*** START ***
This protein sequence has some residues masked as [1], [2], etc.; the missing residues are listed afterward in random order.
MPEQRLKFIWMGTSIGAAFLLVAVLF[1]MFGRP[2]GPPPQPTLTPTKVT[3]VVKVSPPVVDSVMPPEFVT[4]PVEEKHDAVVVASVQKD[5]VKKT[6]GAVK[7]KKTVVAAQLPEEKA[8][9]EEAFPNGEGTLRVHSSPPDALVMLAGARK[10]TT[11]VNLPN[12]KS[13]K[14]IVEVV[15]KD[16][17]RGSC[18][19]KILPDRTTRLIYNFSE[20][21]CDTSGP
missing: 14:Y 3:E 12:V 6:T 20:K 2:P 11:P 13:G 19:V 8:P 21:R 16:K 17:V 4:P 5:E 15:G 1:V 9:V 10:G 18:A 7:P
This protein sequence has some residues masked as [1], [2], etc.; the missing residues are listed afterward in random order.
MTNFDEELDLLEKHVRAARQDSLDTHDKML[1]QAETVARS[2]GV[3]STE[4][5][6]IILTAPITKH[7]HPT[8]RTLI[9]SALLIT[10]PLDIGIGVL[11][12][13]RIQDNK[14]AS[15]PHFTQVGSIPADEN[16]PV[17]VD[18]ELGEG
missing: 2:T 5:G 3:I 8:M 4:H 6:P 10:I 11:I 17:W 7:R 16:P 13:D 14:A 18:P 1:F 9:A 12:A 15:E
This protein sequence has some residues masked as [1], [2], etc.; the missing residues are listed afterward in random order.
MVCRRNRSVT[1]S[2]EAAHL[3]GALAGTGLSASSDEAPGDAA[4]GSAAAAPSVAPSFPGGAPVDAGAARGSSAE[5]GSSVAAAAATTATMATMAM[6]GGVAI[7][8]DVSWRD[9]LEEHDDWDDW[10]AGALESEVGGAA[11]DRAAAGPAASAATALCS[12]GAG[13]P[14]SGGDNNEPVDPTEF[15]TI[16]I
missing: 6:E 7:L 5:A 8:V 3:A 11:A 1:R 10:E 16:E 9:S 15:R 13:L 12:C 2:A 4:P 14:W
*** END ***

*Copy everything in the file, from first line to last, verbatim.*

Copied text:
This protein sequence has some residues masked as [1], [2], etc.; the missing residues are listed afterward in random order.
MPEQRLKFIWMGTSIGAAFLLVAVLF[1]MFGRP[2]GPPPQPTLTPTKVT[3]VVKVSPPVVDSVMPPEFVT[4]PVEEKHDAVVVASVQKD[5]VKKT[6]GAVK[7]KKTVVAAQLPEEKA[8][9]EEAFPNGEGTLRVHSSPPDALVMLAGARK[10]TT[11]VNLPN[12]KS[13]K[14]IVEVV[15]KD[16][17]RGSC[18][19]KILPDRTTRLIYNFSE[20][21]CDTSGP
missing: 14:Y 3:E 12:V 6:T 20:K 2:P 11:P 13:G 19:V 8:P 21:R 16:K 17:V 4:P 5:E 15:G 1:V 9:V 10:G 18:A 7:P
This protein sequence has some residues masked as [1], [2], etc.; the missing residues are listed afterward in random order.
MTNFDEELDLLEKHVRAARQDSLDTHDKML[1]QAETVARS[2]GV[3]STE[4][5][6]IILTAPITKH[7]HPT[8]RTLI[9]SALLIT[10]PLDIGIGVL[11][12][13]RIQDNK[14]AS[15]PHFTQVGSIPADEN[16]PV[17]VD[18]ELGEG
missing: 2:T 5:G 3:I 8:M 4:H 6:P 10:I 11:I 17:W 7:R 16:P 13:D 14:A 18:P 1:F 9:A 12:A 15:E
This protein sequence has some residues masked as [1], [2], etc.; the missing residues are listed afterward in random order.
MVCRRNRSVT[1]S[2]EAAHL[3]GALAGTGLSASSDEAPGDAA[4]GSAAAAPSVAPSFPGGAPVDAGAARGSSAE[5]GSSVAAAAATTATMATMAM[6]GGVAI[7][8]DVSWRD[9]LEEHDDWDDW[10]AGALESEVGGAA[11]DRAAAGPAASAATALCS[12]GAG[13]P[14]SGGDNNEPVDPTEF[15]TI[16]I
missing: 6:E 7:L 5:A 8:V 3:A 11:A 1:R 10:E 16:E 9:S 15:R 13:L 12:C 2:A 4:P 14:W